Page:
SpaceX’s Falcon Heavy Rocket Poised to Change Space Exploration Forever

Article ID: 689067

Released: 6-Feb-2018 1:05 PM EST

Source Newsroom: Cornell University

Expert Pitch

Newswise — SpaceX — an aerospace company founded by business magnate Elon Musk — will test today its much-anticipated Falcon Heavy Rocket. If successful, the rocket will be the most powerful in the world and bring commercial and deep space exploration a step closer to reality. Heavy lift technology will change the world of science and exploration according to NASA’s former Chief Technologist.

Mason Peck is a professor of mechanical and aerospace engineering at Cornell University and from 2011 to 2013 served as NASA’s Chief Technologist. He says companies like SpaceX and Blue Origin, along with NASA’s Space Launch System will all have a role in furthering exploration of the stars.

Bio: https://www.mae.cornell.edu/people/profile.cfm?netid=mp336

Peck says:

“In a few years we'll have an unprecedented set of choices for heavy lift. That will change the world — for science, exploration, and commercial use of space. Thanks to long-term investment in Falcon Heavy's commercially inspired technologies, SpaceX will open up prospects for commercial exploration and settlement of the solar system.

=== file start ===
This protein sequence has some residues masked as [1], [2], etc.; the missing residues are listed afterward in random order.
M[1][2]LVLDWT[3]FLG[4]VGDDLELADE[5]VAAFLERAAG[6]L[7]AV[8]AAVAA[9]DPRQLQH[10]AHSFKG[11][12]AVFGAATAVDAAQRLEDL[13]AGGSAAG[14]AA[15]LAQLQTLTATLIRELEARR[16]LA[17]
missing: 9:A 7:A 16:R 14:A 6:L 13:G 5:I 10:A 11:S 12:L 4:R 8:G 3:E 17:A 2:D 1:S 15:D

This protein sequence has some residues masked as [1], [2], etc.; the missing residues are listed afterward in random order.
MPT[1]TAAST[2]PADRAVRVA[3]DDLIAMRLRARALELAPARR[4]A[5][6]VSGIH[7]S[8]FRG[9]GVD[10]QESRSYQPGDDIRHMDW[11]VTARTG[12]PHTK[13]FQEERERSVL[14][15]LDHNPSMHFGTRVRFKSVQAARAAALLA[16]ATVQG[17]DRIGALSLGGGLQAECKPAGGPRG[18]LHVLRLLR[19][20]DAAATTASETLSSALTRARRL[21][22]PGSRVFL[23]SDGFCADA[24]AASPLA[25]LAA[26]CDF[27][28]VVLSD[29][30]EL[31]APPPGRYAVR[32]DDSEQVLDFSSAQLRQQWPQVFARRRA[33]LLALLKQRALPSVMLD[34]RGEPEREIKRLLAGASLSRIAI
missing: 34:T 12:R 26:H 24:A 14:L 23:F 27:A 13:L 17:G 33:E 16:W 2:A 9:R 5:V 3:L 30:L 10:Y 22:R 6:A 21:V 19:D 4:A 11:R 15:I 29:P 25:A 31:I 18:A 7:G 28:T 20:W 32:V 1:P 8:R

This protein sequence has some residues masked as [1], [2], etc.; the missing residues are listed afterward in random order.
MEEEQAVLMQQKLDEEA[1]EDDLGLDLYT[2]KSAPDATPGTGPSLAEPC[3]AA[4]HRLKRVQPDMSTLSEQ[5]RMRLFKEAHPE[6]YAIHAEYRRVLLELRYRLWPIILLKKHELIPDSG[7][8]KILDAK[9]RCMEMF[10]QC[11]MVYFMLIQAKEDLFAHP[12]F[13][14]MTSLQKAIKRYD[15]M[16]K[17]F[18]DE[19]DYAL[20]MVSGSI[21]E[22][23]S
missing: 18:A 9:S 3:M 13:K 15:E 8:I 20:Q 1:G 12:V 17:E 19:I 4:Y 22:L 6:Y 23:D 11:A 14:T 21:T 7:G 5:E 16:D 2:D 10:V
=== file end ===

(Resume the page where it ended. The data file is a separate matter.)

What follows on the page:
“But let's not forget that NASA and Air Force funding have helped make SpaceX successful. In particular, NASA's embrace of commercial resupply of the space station during the past decade has changed the conversation about launch capabilities.

“More generally, NASA has shown us the way to space, and companies like Blue Origin and SpaceX are ready to take that next step. We'll always need a NASA. That's how we dream big and discover the unexpected. But investors need a return on space exploration. So, I expect Falcon Heavy to be a keystone in this century's democratization of access to space.”
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Also available for interviews on what the Falcon Heavy Rocket means for space exploration is astronomer Jonathan Lunine. Lunine has worked on the Cassini probe that studied Saturn, and was a co-investigator on the Juno space probe now orbiting Jupiter. He is director of Cornell University’s Center for Astrophysics and Planetary Science.

Bio: http://astro.cornell.edu/members/jonathan-lunine.html

For interviews contact:
Jeff Tyson
Office: (607) 255-7701
Cell: (607) 793-5769

jeff.tyson@cornell.edu

Cornell University has television, ISDN and dedicated Skype/Google+ Hangout studios available for media interviews.

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